In situations like these the phrase “two heads are better than one” comes to mind. Often, ideas you came up with alone can almost always be enhanced by talking to someone else. I personally experience this all the time. That’s why I frequently share my thoughts with those I know will have contrasting views because this eventually improves the final product. Actively seeking out differing opinions is also a big part of this specific value.

This strays from the topic slightly, but I personally don’t believe in debating such issues in large groups. I always make a point of discussing things with one or two others before summarizing our thoughts and then sharing them with the larger group.

Products Designed to Impress

At the end of the day, LiLz’ strength lies in its products; we’re all aware that creating high-quality products matters more than anything else. This is due to our belief that products which exceed expectations will help make things easier for working people.

Focus on Defining the Problem
My co-founder, and researcher, Otsuka asked me what issues I wanted to solve countless times when LiLz first started out. It might well have been a hundred times… You may well be familiar with this already, but the issue of elevators which never seem to come is always brought up when discussing how important defining problems is. It’s all about focusing on the heart of the problem—which is what led to us creating the LiLz Gauge service in the first place.

Co-founder and CTO Kuba often asks where the value is in any given user experience we’re considering creating. Customers will accept a product if the issue it’s designed to solve is clearly defined and the product actually solves it. We chose this as one of our values because it’s something we never want to compromise on, and it’s vitally important that anyone who joins our team understands that. LiLz’ corporate culture is based on first defining the problem before setting about trying to fix it.

Passion for Detail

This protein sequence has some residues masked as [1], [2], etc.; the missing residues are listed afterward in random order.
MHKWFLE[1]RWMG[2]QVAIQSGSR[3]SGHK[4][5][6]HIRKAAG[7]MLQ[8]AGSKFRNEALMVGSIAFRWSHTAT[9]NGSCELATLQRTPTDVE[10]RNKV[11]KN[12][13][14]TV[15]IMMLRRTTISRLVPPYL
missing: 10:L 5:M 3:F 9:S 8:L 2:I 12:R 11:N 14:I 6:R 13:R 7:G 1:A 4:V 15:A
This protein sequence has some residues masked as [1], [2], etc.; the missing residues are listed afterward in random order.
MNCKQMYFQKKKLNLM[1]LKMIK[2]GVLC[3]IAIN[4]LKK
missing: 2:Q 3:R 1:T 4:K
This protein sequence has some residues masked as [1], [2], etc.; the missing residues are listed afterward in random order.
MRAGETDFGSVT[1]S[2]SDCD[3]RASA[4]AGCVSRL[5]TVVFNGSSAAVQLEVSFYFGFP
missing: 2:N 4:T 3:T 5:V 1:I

This is somewhat similar to being output-oriented, and it also comes back to the devil being in the details. Focusing on the small things is going to result in the most polished user experience possible, which helps to realize our goal of improving people’s working environments. Objectively, some may think there’s no need to debate things to the extent that we often do, but it is our belief that this is the secret to maintaining our team in the long run. That’s why we favor this approach.

Exceed Expectations
Finally, the question of whether or not you’ve exceeded expectations. We firmly believe that if we develop products in line with our values, they will meet people’s expectations and then some. In short, refusing to compromise leads to the best product. That said, it ultimately comes down to whether it exceeded the client’s expectations or not.

The founding members (the four on the left) considering LiLz’ values with our two new colleagues

All six of us realized when coming up with these values that we think surprisingly similarly. We were able to put our shared beliefs into words, and that led to me being able to explain them in detail on this blog for the first time as well. I’m hopeful that we’ll be able to someday welcome new colleagues who also share these values. If you feel like that may be you, then please don’t hesitate to get in touch!